Ted, I'd prefer a Trek universe with no divergent timelines, but we have to work with what they've given us, and the various stories and series make more sense if we include that additional one. As you say, the others are already extant.

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Ted Downum
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Posted: 07 March 2018 at 11:15am | IP Logged | 17 post reply

I'm with you 100% on this one, Brian. Given my druthers, I would also prefer a single, more-or-less cohesive Trek universe. In principle, though, I don't have a problem with alternate universes and divergent timelines. They're a genre staple, and they can serve to explain some of the inconsistencies and tangents that we've seen onscreen.

Heck, I thought that setting the rebooted movie universe explicitly in an alternate timeline was the one good idea Kurtzman and Orci had in the '09 film. The idea of having a blank slate for the TOS characters could have worked out in really interesting ways...if the actual product had been handled with any respect at all for the characters and the source material.
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Greg Kirkman
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Posted: 07 March 2018 at 11:22am | IP Logged | 18 post reply

Unless they are using transporter technology to beam themselves into them, those "onesies" are not really very practical. One piece outfits are more difficult to get into and out of than more traditional configurations.
+++++++

As the story goes, the actors were effectively sewn into them, and needed wardrobe people to accompany them each and every time they used the restroom during filming! 
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Bill Collins
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Posted: 07 March 2018 at 12:05pm | IP Logged | 19 post reply

I`m pretty sure the first season of Next Gen had
`Onesie` uniforms, which were so unpopular with the
cast, they changed them to two piece.
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Greg Kirkman
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Posted: 07 March 2018 at 1:24pm | IP Logged | 20 post reply

Roddenberry had gotten it into his head that the uniforms should be skintight and wrinkle-free, thus giving the impression of futuristic clothing technology which basically molded the uniforms around the people wearing them.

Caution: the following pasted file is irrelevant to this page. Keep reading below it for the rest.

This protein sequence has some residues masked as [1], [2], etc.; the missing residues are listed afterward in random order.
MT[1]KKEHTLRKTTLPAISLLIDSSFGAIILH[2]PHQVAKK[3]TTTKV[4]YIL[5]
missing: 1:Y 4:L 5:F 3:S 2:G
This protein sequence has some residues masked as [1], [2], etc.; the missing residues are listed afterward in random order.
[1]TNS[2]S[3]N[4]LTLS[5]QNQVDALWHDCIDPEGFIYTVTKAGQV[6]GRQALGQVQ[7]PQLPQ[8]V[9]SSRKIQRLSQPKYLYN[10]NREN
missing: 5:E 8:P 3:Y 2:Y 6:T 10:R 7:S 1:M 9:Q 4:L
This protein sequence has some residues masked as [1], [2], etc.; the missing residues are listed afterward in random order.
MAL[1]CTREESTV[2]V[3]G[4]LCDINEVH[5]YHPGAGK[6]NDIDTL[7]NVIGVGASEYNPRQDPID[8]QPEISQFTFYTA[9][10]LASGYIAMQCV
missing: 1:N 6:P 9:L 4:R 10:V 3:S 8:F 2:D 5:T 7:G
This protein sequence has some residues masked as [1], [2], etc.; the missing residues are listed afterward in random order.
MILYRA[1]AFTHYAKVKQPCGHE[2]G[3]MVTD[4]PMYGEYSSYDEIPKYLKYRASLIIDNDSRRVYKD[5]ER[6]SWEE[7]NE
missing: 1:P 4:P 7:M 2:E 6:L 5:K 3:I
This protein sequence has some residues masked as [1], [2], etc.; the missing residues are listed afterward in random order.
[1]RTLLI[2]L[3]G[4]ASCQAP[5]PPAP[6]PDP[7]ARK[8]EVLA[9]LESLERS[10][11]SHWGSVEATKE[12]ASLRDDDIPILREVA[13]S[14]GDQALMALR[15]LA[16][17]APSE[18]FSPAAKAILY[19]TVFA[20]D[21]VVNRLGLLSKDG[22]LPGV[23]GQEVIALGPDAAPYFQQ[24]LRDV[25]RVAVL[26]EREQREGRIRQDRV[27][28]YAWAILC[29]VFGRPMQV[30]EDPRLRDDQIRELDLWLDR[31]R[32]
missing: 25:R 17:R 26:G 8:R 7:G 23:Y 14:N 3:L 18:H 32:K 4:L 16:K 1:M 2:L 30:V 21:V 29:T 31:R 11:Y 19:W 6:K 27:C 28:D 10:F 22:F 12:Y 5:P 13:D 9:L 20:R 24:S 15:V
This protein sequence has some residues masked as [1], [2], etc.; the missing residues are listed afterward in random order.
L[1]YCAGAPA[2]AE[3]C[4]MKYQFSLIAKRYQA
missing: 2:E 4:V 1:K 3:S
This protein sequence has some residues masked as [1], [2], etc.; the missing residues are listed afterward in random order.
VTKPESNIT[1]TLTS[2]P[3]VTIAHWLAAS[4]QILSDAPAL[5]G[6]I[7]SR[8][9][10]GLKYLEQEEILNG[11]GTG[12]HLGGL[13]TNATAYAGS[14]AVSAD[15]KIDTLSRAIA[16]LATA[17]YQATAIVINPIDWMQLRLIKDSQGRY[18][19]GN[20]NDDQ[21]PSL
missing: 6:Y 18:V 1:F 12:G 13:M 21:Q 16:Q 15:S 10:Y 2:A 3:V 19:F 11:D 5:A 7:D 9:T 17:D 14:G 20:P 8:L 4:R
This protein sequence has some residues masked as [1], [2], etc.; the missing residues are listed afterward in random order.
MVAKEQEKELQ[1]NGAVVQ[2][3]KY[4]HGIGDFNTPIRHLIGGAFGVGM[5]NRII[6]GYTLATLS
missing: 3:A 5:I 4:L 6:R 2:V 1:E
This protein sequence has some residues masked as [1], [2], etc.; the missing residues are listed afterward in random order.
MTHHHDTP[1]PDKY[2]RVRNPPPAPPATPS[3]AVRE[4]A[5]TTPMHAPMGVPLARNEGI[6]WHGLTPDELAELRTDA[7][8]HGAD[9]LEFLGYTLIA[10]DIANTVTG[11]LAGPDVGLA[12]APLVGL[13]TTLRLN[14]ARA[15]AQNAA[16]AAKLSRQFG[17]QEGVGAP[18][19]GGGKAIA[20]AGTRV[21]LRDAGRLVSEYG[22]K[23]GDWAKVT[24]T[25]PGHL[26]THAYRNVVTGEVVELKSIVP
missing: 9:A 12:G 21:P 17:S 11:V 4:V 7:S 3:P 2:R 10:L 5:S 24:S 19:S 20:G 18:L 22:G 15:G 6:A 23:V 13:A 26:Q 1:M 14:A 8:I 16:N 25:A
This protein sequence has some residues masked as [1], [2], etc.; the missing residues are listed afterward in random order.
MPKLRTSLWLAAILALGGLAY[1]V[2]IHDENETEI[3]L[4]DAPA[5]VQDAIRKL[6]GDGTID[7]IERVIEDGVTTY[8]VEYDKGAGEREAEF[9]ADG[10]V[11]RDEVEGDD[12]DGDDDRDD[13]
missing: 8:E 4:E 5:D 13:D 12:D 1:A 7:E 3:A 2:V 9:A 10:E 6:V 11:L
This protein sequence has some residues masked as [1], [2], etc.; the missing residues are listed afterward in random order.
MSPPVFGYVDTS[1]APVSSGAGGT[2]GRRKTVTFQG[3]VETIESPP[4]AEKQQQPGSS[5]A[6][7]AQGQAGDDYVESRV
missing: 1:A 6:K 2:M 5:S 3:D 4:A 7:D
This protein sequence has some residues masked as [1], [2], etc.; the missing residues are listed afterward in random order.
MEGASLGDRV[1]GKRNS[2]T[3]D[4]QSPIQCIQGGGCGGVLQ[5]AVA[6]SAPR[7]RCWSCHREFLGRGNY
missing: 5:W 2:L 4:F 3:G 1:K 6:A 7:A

Except that actor comfort is a necessary reality in the day-to-day grind of film/TV productions! Several TNG actors were suffering from back pain as a result of those spandex jumpsuits, which were deliberately made one size too small, for that skintight look.

As with most things STAR TREK, the TOS version of the uniforms are still the best. Sleek, simple, and functional, they elegantly convey the idea of “futuristic space Navy” at first glance. 


Edited by Greg Kirkman on 07 March 2018 at 1:25pm
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Eric Sofer
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Posted: 07 March 2018 at 3:50pm | IP Logged | 21 post reply

Greg K. - and let's face facts. If three actors have to pee sometime during shooting, that's what - two hours wasted? Three? Looks are great, but practical is practical... and practical means money.
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Shane Matlock
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Posted: 07 March 2018 at 4:16pm | IP Logged | 22 post reply

Always wondered if those futuristic jumpsuits had a pee and poop flap like babys' onesies do? Otherwise, practicality flies right out the window for design, and not even a particularly good one. I've joked before about the future containing a lot of ugly one-piece jumpsuits according to popular culture. As Greg already stated and I agree, this is another place where TOS got the costuming right over later incarnations.
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Rob Ocelot
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Posted: 07 March 2018 at 9:43pm | IP Logged | 23 post reply

Roddenberry had gotten it into his head that the uniforms should be skintight and wrinkle-free, thus giving the impression of futuristic clothing technology which basically molded the uniforms around the people wearing them.

Unfortunately that may have been more a fetish on Gene's part.  :-(

..and let's face facts. If three actors have to pee sometime during shooting, that's what - two hours wasted? Three? Looks are great, but practical is practical... and practical means money.

I think we know why TMP went waaaaay over budget. :-)